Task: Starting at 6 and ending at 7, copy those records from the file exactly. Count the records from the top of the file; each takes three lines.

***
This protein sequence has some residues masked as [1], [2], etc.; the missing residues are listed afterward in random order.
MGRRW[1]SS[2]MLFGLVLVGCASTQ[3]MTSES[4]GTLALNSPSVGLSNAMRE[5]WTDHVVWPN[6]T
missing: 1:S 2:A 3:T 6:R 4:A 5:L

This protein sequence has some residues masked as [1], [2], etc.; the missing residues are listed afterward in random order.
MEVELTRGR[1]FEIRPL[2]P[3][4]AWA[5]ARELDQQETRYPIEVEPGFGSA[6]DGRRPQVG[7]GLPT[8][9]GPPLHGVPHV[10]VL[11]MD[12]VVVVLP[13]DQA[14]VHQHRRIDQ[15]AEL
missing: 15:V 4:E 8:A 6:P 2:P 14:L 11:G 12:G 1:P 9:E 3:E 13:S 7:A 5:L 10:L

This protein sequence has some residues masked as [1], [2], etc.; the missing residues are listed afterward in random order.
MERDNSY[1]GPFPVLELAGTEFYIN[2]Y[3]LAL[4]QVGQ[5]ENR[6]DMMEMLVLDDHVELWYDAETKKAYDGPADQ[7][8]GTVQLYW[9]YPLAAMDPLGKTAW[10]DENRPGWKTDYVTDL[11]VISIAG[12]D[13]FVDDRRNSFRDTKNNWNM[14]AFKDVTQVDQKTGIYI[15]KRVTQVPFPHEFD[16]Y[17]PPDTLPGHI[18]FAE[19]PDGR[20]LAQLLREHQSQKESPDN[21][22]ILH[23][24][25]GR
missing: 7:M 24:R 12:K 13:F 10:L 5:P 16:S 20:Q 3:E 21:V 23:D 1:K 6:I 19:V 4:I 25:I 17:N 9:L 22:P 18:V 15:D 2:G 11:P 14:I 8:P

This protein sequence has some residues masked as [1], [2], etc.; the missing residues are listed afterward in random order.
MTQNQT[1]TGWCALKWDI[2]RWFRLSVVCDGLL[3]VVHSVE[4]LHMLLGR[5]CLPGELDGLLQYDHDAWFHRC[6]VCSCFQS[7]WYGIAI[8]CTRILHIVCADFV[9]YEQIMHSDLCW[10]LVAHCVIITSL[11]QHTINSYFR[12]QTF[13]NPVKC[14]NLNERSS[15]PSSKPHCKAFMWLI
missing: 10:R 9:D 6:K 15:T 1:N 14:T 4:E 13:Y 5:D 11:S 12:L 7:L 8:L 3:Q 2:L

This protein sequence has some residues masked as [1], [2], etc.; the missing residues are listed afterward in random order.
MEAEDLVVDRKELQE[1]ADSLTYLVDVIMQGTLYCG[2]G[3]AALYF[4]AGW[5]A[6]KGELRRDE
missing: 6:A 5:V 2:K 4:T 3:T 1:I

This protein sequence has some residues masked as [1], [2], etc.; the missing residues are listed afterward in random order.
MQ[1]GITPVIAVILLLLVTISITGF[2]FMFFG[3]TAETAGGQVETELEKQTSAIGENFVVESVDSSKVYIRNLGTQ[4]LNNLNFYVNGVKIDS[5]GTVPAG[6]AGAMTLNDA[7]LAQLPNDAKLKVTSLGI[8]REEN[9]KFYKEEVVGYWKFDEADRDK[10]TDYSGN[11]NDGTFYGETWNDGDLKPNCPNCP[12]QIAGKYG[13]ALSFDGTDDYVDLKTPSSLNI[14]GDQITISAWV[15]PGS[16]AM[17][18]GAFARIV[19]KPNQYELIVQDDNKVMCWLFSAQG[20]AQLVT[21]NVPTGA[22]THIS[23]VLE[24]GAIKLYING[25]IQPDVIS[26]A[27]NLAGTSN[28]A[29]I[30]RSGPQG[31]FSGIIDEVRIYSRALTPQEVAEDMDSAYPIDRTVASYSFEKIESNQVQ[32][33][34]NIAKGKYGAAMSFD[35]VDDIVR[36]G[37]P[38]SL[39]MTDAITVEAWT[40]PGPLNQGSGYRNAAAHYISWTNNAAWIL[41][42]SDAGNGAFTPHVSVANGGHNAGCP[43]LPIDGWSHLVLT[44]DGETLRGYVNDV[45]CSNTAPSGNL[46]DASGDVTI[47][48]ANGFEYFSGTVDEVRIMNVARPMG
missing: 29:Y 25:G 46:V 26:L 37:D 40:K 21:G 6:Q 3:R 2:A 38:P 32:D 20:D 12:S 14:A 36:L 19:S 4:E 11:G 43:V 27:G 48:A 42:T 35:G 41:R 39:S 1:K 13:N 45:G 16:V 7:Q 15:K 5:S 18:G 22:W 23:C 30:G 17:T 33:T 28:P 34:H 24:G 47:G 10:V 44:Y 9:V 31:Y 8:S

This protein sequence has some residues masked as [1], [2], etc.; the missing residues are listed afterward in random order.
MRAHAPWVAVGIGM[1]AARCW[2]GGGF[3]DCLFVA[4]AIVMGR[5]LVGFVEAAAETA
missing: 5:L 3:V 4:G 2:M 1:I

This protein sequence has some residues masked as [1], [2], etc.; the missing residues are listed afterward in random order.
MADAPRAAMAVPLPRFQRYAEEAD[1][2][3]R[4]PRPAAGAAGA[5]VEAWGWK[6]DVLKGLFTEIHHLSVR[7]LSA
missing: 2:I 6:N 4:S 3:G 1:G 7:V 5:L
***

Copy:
This protein sequence has some residues masked as [1], [2], etc.; the missing residues are listed afterward in random order.
MQ[1]GITPVIAVILLLLVTISITGF[2]FMFFG[3]TAETAGGQVETELEKQTSAIGENFVVESVDSSKVYIRNLGTQ[4]LNNLNFYVNGVKIDS[5]GTVPAG[6]AGAMTLNDA[7]LAQLPNDAKLKVTSLGI[8]REEN[9]KFYKEEVVGYWKFDEADRDK[10]TDYSGN[11]NDGTFYGETWNDGDLKPNCPNCP[12]QIAGKYG[13]ALSFDGTDDYVDLKTPSSLNI[14]GDQITISAWV[15]PGS[16]AM[17][18]GAFARIV[19]KPNQYELIVQDDNKVMCWLFSAQG[20]AQLVT[21]NVPTGA[22]THIS[23]VLE[24]GAIKLYING[25]IQPDVIS[26]A[27]NLAGTSN[28]A[29]I[30]RSGPQG[31]FSGIIDEVRIYSRALTPQEVAEDMDSAYPIDRTVASYSFEKIESNQVQ[32][33][34]NIAKGKYGAAMSFD[35]VDDIVR[36]G[37]P[38]SL[39]MTDAITVEAWT[40]PGPLNQGSGYRNAAAHYISWTNNAAWIL[41][42]SDAGNGAFTPHVSVANGGHNAGCP[43]LPIDGWSHLVLT[44]DGETLRGYVNDV[45]CSNTAPSGNL[46]DASGDVTI[47][48]ANGFEYFSGTVDEVRIMNVARPMG
missing: 29:Y 25:G 46:V 26:L 37:D 40:K 21:G 6:Q 3:R 2:A 38:P 32:D 20:D 12:S 14:A 36:L 19:S 4:E 11:G 43:V 27:G 48:A 42:T 35:G 41:R 39:S 1:K 13:N 45:G 16:V 7:Q 15:K 5:S 18:G 22:W 23:C 30:G 17:T 33:T 28:P 34:H 24:G 47:G 10:V 44:Y 9:V 31:Y 8:S

This protein sequence has some residues masked as [1], [2], etc.; the missing residues are listed afterward in random order.
MRAHAPWVAVGIGM[1]AARCW[2]GGGF[3]DCLFVA[4]AIVMGR[5]LVGFVEAAAETA
missing: 5:L 3:V 4:G 2:M 1:I